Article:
Roman Catholic bishops in southern Indian state of Kerala have launched a campaign to mobilize political support to end long-running discrimination against Dalit Christians in the country.
The discrimination against Dalits does not occur in India but extends even to the United States where efforts are being made against the caste system which is legally outlawed in India.
Dalits were once labelled as untouchable, are an officially Scheduled Caste, formerly Harijan, in traditional Indian society, it was name for any member of a wide range of low-caste Hindu groups and any person outside the caste system.
The bishops have handed over a document to India's federal ministers, parliamentarians, and state legislators to seek their support for the cause, UCA Catholic news reported.
They are seeking to end all forms of social discrimination and economic deprivation suffered by Dalit Christians and appealed to all regional bishops to make similar efforts.
Dalits are the lowest stratum of the Hindu caste system.
Many of them have converted to Buddhism, Sikhism, Christianity and Islam. Christian and Muslim Dalits are excluded from special welfare benefits such as reservations for government jobs, education institutions and elections.
Since the 1950s, Dalit Christians have been fighting this discrimination unsuccessfully. In 2004, Dalit Christians filed a petition with the Supreme Court for their constitutional rights to equality.
In the United States, in late January, California State University added caste to its non-discrimination policy, Time magazine reported on Feb. 11.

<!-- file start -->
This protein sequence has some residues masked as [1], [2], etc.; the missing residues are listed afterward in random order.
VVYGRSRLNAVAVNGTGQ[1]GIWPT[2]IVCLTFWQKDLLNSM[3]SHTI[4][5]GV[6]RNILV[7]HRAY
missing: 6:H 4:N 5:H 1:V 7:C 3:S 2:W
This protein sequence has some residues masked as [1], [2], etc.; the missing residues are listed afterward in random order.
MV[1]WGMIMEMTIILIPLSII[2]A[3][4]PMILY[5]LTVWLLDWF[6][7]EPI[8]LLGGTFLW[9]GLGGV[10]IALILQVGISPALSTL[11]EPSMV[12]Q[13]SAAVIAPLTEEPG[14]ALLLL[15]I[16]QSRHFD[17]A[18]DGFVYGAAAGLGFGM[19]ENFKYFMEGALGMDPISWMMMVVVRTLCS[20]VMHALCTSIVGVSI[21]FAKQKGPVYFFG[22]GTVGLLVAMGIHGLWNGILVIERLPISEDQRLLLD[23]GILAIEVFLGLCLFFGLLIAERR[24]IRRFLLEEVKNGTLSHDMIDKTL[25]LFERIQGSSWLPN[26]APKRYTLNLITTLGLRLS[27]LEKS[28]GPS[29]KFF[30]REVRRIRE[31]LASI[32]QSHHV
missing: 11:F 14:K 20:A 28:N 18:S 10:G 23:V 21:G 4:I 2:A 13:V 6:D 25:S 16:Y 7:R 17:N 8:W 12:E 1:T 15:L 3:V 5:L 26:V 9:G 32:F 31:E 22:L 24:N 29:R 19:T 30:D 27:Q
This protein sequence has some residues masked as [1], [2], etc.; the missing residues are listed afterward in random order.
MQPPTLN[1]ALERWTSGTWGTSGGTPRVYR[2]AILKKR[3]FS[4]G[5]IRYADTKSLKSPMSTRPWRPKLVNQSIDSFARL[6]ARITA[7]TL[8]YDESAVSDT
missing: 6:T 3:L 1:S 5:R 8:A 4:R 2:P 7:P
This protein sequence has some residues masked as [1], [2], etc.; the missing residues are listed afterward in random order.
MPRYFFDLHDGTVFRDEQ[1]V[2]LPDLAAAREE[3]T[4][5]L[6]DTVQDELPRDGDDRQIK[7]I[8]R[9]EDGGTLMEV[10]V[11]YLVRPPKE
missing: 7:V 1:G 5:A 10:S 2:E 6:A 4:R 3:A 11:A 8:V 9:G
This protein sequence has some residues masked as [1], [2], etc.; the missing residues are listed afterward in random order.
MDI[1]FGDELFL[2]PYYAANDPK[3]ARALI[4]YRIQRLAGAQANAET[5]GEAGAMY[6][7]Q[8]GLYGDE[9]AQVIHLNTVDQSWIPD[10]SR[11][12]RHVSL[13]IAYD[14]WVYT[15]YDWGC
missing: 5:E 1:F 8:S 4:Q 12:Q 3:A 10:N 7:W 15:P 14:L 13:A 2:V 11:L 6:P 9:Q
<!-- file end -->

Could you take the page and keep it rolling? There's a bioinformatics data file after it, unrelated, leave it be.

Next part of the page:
With more than 437,000 students and 44,000 employees statewide, it is the largest academic institution to do so.
But it is not alone. Brandeis University was the first to take this step in 2019. University of California, Davis, Colby College, Colorado College, the Claremont colleges, and Carleton University followed suit.
In August 2021, the California Democratic Party added caste as a protected category to their Party Code of Conduct.
And in December 2021, the Harvard Graduate Student Union ratified its collective bargaining agreement, which included caste as a protected category for its members.
Time said, "Caste is a descent-based structure of inequality in which privilege works through the control of land, labor, education, media, white-collar professions and political institutions.
"Some 70 years after independence from colonial rule, the specter of casteism continues to haunt South Asia. The unequal inheritances of caste shape every aspect of social life, from education to marriage, housing, and employment."
Caste discrimination still plagues all South Asian societies, including India, Bangladesh, Pakistan, Nepal, and Sri Lanka reported Times.
Until today, oppressed castes are subject to stigma on the basis of perceived social and intellectual inferiority, and often consigned to the most exploitative segments of the labor market.
Scheduled Caste communities exist across India and comprised 16.6 percent of the country's population, according to the 2011 Census of India.
Utar Pradesh (21 percent), West Bengal (11 percent), Bihar (8 percent) and Tamil Nadu (7 percent) between them accounted for almost half of India's total Scheduled Caste population in 2017 according to the Times of India.